For the love, I can understand an artist’s passion for creating a certain sound and not following trends. The trend being nü-metal, is pretty much dead aside from a few loyal followers. EkoTren follows trends previous nü-metal artists have set forth long ahead of them, with a small screamo touch. The lyrics are utterly pointless dribble giving off a big sense of false angst and over-dramaticism. I always say when you try and act angry and you really aren’t, it shows and brings down whatever music you play. Perhaps the most horrible portions of the album isn’t the boring songwriting, it’s the rap-type vocal rants the singer goes into—ugh! If you have any respect for the true metal scene, please ignore EkoTren, lame name and all, and discover the genuine stuff that is really out there. –Bryer Wharton

Endstille
Endstilles Reich
Regain Records
Street: 10.05
Endstille = Nargaroth + Watain
I have a soft spot for black metal that comes from Germany, simply because I’m fascinated with World War II and feel that Germany’s recent history perpetuates any feelings of alienation from other cultures. This is to say that Endstille is not affiliated with any Nazi dogma, but I think that this position of pseudo-underdog tends to add a special layer of hatred and rage to their music. While gushing hatred isn’t a necessity for me to love a black-metal project, it can coax me into enjoying it if expressed with proper layers of subtlety and direction. Though most of this album is pure rage and vengeance, I was able to discover a few moments of bleak beauty toward the end of the album, underneath the swirling darkness. Overall, this took several listens for me to get into, but has become quite a rewarding listen. –Conor Dow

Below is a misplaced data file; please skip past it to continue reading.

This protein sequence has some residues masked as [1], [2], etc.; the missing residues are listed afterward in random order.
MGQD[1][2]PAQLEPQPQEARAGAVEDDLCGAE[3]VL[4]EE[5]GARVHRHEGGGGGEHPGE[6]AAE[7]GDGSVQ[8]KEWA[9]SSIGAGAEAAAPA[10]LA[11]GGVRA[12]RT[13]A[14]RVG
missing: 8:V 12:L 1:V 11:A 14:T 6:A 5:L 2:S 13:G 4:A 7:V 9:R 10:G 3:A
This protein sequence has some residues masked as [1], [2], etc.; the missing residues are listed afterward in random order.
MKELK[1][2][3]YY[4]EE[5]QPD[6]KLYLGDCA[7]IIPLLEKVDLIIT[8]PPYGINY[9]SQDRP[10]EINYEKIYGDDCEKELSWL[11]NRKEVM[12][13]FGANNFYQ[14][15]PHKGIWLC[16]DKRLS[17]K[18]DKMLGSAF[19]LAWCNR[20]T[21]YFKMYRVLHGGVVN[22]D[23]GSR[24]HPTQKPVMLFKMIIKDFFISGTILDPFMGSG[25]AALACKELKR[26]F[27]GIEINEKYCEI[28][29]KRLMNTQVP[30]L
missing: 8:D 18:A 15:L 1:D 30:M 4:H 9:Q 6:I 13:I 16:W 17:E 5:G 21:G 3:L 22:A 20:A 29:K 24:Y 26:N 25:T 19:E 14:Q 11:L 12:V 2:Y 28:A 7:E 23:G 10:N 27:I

Evangelista
Hello, Voyager
Constellation
Street: 03.11
Evanvelista = (literally) Carla Bozulich + Godspeed You! Black Emperor
Hello, Voyager is not some cliché of healing, yet there is a sense of satisfaction in the growl of this disjointed flotilla of mangled orchestration, string quintets, stark intimate songs and eidolic production. There is a moment a few minutes into the last track, a determined pile of percussion, trumpet, hushed feedback, shouts-turned-to-screams, background yelps and staccato guitar discharges, when you hear Carla Bozulich, say “Ow!” (a drumming injury, I’m told). This is the same word going through your head as you peep from behind your hands during the previous eight tracks. It is not, however, the “ow” as in “ow, what a broken-hearted song” you felt on Bozulich and brilliant company’s previous record, Evangelista (so much to communicate, still, they named the band after the album, perhaps). Now, the “ow” is the one you scream as you jump from the window of your drunk daddy’s burning house. Yes, he is inside. –Dave Madden